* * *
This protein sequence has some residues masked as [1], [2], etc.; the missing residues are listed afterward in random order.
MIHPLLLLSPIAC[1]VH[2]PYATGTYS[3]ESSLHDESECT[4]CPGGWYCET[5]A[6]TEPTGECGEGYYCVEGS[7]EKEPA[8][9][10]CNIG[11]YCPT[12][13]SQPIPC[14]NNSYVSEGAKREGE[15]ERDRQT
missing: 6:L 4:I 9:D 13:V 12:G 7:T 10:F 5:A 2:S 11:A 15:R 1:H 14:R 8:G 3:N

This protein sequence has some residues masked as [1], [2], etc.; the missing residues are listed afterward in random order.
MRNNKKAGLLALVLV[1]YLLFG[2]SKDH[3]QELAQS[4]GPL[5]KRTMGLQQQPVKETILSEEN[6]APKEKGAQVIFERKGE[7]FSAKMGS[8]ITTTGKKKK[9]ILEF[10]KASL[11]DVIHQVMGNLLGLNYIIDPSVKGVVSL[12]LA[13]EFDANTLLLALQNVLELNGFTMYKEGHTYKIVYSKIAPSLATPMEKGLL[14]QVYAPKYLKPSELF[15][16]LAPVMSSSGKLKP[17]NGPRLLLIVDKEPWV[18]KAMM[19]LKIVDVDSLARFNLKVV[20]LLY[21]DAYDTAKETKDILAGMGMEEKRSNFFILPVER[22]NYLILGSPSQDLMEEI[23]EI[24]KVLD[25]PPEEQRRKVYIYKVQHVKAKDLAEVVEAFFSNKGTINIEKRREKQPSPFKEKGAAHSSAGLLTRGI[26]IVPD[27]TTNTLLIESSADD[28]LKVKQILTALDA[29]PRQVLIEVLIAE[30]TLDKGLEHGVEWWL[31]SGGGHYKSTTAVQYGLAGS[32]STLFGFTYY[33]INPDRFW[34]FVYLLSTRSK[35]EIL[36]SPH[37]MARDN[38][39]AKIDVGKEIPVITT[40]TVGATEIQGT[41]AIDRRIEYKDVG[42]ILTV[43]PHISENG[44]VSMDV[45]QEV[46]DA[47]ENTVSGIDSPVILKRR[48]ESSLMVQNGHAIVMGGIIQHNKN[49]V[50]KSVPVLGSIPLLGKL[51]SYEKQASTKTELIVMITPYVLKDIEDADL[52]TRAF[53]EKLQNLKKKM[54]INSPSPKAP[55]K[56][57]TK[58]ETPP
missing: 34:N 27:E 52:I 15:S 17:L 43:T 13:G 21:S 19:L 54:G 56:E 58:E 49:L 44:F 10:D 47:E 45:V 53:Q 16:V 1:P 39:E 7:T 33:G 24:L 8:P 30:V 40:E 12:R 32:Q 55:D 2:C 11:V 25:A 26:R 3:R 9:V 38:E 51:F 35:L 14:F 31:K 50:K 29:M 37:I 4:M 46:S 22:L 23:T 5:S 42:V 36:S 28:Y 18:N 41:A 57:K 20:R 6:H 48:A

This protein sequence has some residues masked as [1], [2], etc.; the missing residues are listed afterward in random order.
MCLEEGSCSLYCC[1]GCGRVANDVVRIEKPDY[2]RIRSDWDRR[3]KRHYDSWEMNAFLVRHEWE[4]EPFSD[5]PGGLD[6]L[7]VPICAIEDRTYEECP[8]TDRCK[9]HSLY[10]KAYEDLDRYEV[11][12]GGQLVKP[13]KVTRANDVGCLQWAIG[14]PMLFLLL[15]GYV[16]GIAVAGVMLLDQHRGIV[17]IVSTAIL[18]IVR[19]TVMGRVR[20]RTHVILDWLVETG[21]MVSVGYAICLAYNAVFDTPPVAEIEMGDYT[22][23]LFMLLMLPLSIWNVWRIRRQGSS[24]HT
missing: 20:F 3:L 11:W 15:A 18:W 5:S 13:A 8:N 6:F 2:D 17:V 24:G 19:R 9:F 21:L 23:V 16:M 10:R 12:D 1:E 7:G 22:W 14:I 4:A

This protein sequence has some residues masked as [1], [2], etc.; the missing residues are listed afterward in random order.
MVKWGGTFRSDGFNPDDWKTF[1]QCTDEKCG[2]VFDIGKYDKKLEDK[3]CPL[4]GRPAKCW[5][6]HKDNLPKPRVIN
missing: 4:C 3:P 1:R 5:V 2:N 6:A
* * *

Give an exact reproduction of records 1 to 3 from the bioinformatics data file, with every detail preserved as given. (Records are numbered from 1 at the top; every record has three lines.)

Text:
This protein sequence has some residues masked as [1], [2], etc.; the missing residues are listed afterward in random order.
MIHPLLLLSPIAC[1]VH[2]PYATGTYS[3]ESSLHDESECT[4]CPGGWYCET[5]A[6]TEPTGECGEGYYCVEGS[7]EKEPA[8][9][10]CNIG[11]YCPT[12][13]SQPIPC[14]NNSYVSEGAKREGE[15]ERDRQT
missing: 6:L 4:I 9:D 13:V 12:G 7:T 10:F 5:A 2:S 11:A 15:R 1:H 14:R 8:G 3:N

This protein sequence has some residues masked as [1], [2], etc.; the missing residues are listed afterward in random order.
MRNNKKAGLLALVLV[1]YLLFG[2]SKDH[3]QELAQS[4]GPL[5]KRTMGLQQQPVKETILSEEN[6]APKEKGAQVIFERKGE[7]FSAKMGS[8]ITTTGKKKK[9]ILEF[10]KASL[11]DVIHQVMGNLLGLNYIIDPSVKGVVSL[12]LA[13]EFDANTLLLALQNVLELNGFTMYKEGHTYKIVYSKIAPSLATPMEKGLL[14]QVYAPKYLKPSELF[15][16]LAPVMSSSGKLKP[17]NGPRLLLIVDKEPWV[18]KAMM[19]LKIVDVDSLARFNLKVV[20]LLY[21]DAYDTAKETKDILAGMGMEEKRSNFFILPVER[22]NYLILGSPSQDLMEEI[23]EI[24]KVLD[25]PPEEQRRKVYIYKVQHVKAKDLAEVVEAFFSNKGTINIEKRREKQPSPFKEKGAAHSSAGLLTRGI[26]IVPD[27]TTNTLLIESSADD[28]LKVKQILTALDA[29]PRQVLIEVLIAE[30]TLDKGLEHGVEWWL[31]SGGGHYKSTTAVQYGLAGS[32]STLFGFTYY[33]INPDRFW[34]FVYLLSTRSK[35]EIL[36]SPH[37]MARDN[38][39]AKIDVGKEIPVITT[40]TVGATEIQGT[41]AIDRRIEYKDVG[42]ILTV[43]PHISENG[44]VSMDV[45]QEV[46]DA[47]ENTVSGIDSPVILKRR[48]ESSLMVQNGHAIVMGGIIQHNKN[49]V[50]KSVPVLGSIPLLGKL[51]SYEKQASTKTELIVMITPYVLKDIEDADL[52]TRAF[53]EKLQNLKKKM[54]INSPSPKAP[55]K[56][57]TK[58]ETPP
missing: 34:N 27:E 52:I 15:S 17:L 43:T 13:G 21:S 19:L 54:G 56:E 58:E 49:L 44:F 10:D 47:E 45:V 53:Q 16:V 1:P 39:E 7:T 33:G 24:L 8:P 30:V 40:E 12:R 32:Q 55:D 2:C 11:V 25:A 26:R 3:R 9:V 38:E 51:F 35:L 14:F 31:K 50:K 29:M 37:I 4:M 46:S 22:L 23:T 5:S 42:V 36:S 28:Y 18:N 41:A 57:K 20:R 6:H 48:A

This protein sequence has some residues masked as [1], [2], etc.; the missing residues are listed afterward in random order.
MCLEEGSCSLYCC[1]GCGRVANDVVRIEKPDY[2]RIRSDWDRR[3]KRHYDSWEMNAFLVRHEWE[4]EPFSD[5]PGGLD[6]L[7]VPICAIEDRTYEECP[8]TDRCK[9]HSLY[10]KAYEDLDRYEV[11][12]GGQLVKP[13]KVTRANDVGCLQWAIG[14]PMLFLLL[15]GYV[16]GIAVAGVMLLDQHRGIV[17]IVSTAIL[18]IVR[19]TVMGRVR[20]RTHVILDWLVETG[21]MVSVGYAICLAYNAVFDTPPVAEIEMGDYT[22][23]LFMLLMLPLSIWNVWRIRRQGSS[24]HT
missing: 20:F 3:L 11:W 15:A 18:W 5:S 13:A 8:N 6:F 2:D 17:V 24:G 19:R 9:F 21:L 23:V 16:M 10:R 12:D 1:E 7:G 22:W 14:I 4:A